“I call them hatching marks,” she says. “I honestly just leave them on most of the time since it shows that they’re a hand-made thing. It’s not going to be perfect and that’s okay! The texture shows movement, and it works with my natural-themed pieces with my animals and bugs.” 

Along with the care she puts into each piece, she admits that many of her designs are completed in the span of a few hours. 

“I don’t even know the inspiration for this, honestly,” Payton says, pointing at the ramen ghosts. “It’s one of my favorites. I remember it was 10pm on a Saturday and I had the vision come to mind—I needed to make this right now. I sat down, drew it, and carved it that night. The whole process took about two hours and I’m so happy with it!”

Payton also works on custom designs requested by friends, family, and folks on Instagram. She shows me a slew of custom designs ranging from landscapes to homes to people. She has a penchant toward the creepy and cool but looks forward to expanding her craft and connecting with more people as her business grows. 

“I want people to look at the things that I have and say, ‘oh, I love that motif,’” she says. “I have an odd array of interests and I want to connect with other people. Ultimately, I do want to relate to people and be able to provide something unique, something they haven’t seen before!”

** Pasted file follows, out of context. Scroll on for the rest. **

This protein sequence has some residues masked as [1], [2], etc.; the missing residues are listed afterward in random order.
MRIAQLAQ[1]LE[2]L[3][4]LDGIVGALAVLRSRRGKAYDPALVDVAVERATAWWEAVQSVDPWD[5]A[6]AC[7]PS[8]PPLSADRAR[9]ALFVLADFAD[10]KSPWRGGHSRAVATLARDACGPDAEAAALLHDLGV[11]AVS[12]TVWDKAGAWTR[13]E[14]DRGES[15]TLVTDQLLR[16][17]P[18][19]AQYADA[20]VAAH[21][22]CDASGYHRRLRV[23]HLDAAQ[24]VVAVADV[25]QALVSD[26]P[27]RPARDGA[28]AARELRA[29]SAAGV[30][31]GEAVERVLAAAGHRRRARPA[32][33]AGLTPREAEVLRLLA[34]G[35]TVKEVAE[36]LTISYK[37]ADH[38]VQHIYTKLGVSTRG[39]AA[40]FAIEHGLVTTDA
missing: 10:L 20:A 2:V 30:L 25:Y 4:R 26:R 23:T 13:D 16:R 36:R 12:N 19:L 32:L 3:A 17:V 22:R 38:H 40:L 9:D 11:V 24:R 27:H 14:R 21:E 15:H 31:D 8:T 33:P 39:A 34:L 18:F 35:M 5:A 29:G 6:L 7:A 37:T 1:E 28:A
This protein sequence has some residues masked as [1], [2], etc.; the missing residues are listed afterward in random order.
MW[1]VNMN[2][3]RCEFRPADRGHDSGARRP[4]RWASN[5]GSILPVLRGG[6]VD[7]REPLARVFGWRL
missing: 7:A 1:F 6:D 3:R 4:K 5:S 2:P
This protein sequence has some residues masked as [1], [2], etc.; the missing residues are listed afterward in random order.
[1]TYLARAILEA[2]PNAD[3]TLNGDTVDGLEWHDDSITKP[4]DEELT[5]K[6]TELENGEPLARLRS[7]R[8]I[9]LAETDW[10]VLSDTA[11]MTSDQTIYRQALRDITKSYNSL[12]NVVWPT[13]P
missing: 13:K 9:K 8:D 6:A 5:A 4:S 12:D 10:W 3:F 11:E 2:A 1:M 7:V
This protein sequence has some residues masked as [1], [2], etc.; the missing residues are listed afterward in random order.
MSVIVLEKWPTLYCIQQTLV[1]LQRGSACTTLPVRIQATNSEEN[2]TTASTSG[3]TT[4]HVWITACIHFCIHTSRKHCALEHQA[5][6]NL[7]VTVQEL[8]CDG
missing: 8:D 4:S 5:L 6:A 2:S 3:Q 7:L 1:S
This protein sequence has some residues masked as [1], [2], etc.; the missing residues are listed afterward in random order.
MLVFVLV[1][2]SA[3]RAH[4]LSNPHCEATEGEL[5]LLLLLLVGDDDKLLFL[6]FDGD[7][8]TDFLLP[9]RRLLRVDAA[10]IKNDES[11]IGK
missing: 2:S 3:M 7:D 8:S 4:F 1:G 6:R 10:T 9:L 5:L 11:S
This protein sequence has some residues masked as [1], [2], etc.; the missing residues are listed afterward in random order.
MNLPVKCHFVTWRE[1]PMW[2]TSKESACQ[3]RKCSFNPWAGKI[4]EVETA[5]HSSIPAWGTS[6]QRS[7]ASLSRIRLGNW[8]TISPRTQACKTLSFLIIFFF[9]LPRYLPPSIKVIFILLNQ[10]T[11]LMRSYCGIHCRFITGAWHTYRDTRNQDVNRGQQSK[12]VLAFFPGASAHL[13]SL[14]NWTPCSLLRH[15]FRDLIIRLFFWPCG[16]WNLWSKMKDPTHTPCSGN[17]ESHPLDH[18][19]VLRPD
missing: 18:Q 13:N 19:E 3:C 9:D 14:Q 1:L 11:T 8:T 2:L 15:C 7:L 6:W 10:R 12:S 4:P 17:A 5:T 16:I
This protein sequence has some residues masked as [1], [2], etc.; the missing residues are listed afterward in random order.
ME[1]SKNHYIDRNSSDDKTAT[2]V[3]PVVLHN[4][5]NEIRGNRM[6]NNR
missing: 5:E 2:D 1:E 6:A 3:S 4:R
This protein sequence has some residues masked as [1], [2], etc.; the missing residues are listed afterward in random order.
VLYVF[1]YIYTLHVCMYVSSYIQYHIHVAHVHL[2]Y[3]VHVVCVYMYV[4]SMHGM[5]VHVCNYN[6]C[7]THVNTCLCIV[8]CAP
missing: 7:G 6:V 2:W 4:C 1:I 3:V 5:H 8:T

Finding a crowd with similar interests isn’t hard in Rochester. Payton explains that the art community has pushed her out of her comfort zone and has given her the opportunities she has now, including selling at markets and shows. 

“The Rochester community supports artists and pushes me further. Knowing that people are liking what I’m putting out is giving me the motivation to keep going.”

Payton even has a piece that’s inspired by Rochester, based on a gravestone in Mt. Hope Cemetery. It reads, “Now I know something you don’t.” 

While block printing has been around for thousands of years, it doesn’t have the most populous community in Rochester. Payton knows most of her fellow block printers in the city, and hopes to soon collaborate with the ones she doesn’t. 

“There are talented block printers in Rochester!” she said. “I stay in touch mostly on social media and when I’m able to support them at local shows. It’s kind of crazy that not many people work with this medium. It’s special because you’re involved with every step of the process. I’d love to see more people try it!” 

Like ink, Payton plans to go with the flow as her business grows and she experiences new opportunities through art shows and festivals.

“I’m open to seeing what opportunities present themselves,” she explains. “I have been offered the opportunities to sell in some shops and I want to get the ball rolling on that. I want to keep doing the art markets around Rochester and working with people personally.” 

Sometimes, your favorite hobby can be found simply by saying, “I can do that.”